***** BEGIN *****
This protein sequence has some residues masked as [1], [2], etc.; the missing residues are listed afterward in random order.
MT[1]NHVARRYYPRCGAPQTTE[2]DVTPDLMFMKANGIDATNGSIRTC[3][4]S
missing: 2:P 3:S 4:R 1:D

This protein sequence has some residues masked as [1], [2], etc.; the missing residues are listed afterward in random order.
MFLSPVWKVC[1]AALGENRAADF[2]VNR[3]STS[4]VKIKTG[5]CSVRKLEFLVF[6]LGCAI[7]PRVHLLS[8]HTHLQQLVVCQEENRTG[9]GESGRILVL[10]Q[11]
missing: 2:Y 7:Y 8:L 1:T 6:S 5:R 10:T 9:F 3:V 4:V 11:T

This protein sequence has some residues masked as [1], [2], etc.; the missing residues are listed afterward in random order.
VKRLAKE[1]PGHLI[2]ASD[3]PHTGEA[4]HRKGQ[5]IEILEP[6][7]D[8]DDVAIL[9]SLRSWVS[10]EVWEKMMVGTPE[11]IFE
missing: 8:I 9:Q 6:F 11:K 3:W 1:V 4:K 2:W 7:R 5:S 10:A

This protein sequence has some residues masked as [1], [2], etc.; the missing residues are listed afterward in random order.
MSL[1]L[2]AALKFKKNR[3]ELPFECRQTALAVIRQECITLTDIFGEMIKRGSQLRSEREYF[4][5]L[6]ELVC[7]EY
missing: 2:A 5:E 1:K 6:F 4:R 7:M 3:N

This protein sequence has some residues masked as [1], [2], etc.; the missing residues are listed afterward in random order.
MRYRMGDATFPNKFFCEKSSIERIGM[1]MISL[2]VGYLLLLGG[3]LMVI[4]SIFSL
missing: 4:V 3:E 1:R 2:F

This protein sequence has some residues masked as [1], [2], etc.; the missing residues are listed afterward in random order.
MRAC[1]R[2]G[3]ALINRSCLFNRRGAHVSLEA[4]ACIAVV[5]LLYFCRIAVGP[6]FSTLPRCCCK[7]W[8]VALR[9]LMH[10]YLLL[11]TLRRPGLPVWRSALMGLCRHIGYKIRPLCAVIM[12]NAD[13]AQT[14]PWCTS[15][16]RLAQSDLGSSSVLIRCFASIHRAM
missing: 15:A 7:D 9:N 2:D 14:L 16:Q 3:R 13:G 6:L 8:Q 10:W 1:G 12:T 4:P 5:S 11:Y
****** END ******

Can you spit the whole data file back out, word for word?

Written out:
This protein sequence has some residues masked as [1], [2], etc.; the missing residues are listed afterward in random order.
MT[1]NHVARRYYPRCGAPQTTE[2]DVTPDLMFMKANGIDATNGSIRTC[3][4]S
missing: 2:P 3:S 4:R 1:D

This protein sequence has some residues masked as [1], [2], etc.; the missing residues are listed afterward in random order.
MFLSPVWKVC[1]AALGENRAADF[2]VNR[3]STS[4]VKIKTG[5]CSVRKLEFLVF[6]LGCAI[7]PRVHLLS[8]HTHLQQLVVCQEENRTG[9]GESGRILVL[10]Q[11]
missing: 2:Y 7:Y 8:L 1:T 6:S 5:R 10:T 9:F 3:V 4:V 11:T

This protein sequence has some residues masked as [1], [2], etc.; the missing residues are listed afterward in random order.
VKRLAKE[1]PGHLI[2]ASD[3]PHTGEA[4]HRKGQ[5]IEILEP[6][7]D[8]DDVAIL[9]SLRSWVS[10]EVWEKMMVGTPE[11]IFE
missing: 8:I 9:Q 6:F 11:K 3:W 1:V 4:K 2:W 7:R 5:S 10:A

This protein sequence has some residues masked as [1], [2], etc.; the missing residues are listed afterward in random order.
MSL[1]L[2]AALKFKKNR[3]ELPFECRQTALAVIRQECITLTDIFGEMIKRGSQLRSEREYF[4][5]L[6]ELVC[7]EY
missing: 2:A 5:E 1:K 6:F 4:R 7:M 3:N

This protein sequence has some residues masked as [1], [2], etc.; the missing residues are listed afterward in random order.
MRYRMGDATFPNKFFCEKSSIERIGM[1]MISL[2]VGYLLLLGG[3]LMVI[4]SIFSL
missing: 4:V 3:E 1:R 2:F

This protein sequence has some residues masked as [1], [2], etc.; the missing residues are listed afterward in random order.
MRAC[1]R[2]G[3]ALINRSCLFNRRGAHVSLEA[4]ACIAVV[5]LLYFCRIAVGP[6]FSTLPRCCCK[7]W[8]VALR[9]LMH[10]YLLL[11]TLRRPGLPVWRSALMGLCRHIGYKIRPLCAVIM[12]NAD[13]AQT[14]PWCTS[15][16]RLAQSDLGSSSVLIRCFASIHRAM
missing: 15:A 7:D 9:N 2:D 14:L 16:Q 3:R 13:G 6:L 8:Q 10:W 1:G 12:T 4:P 5:S 11:Y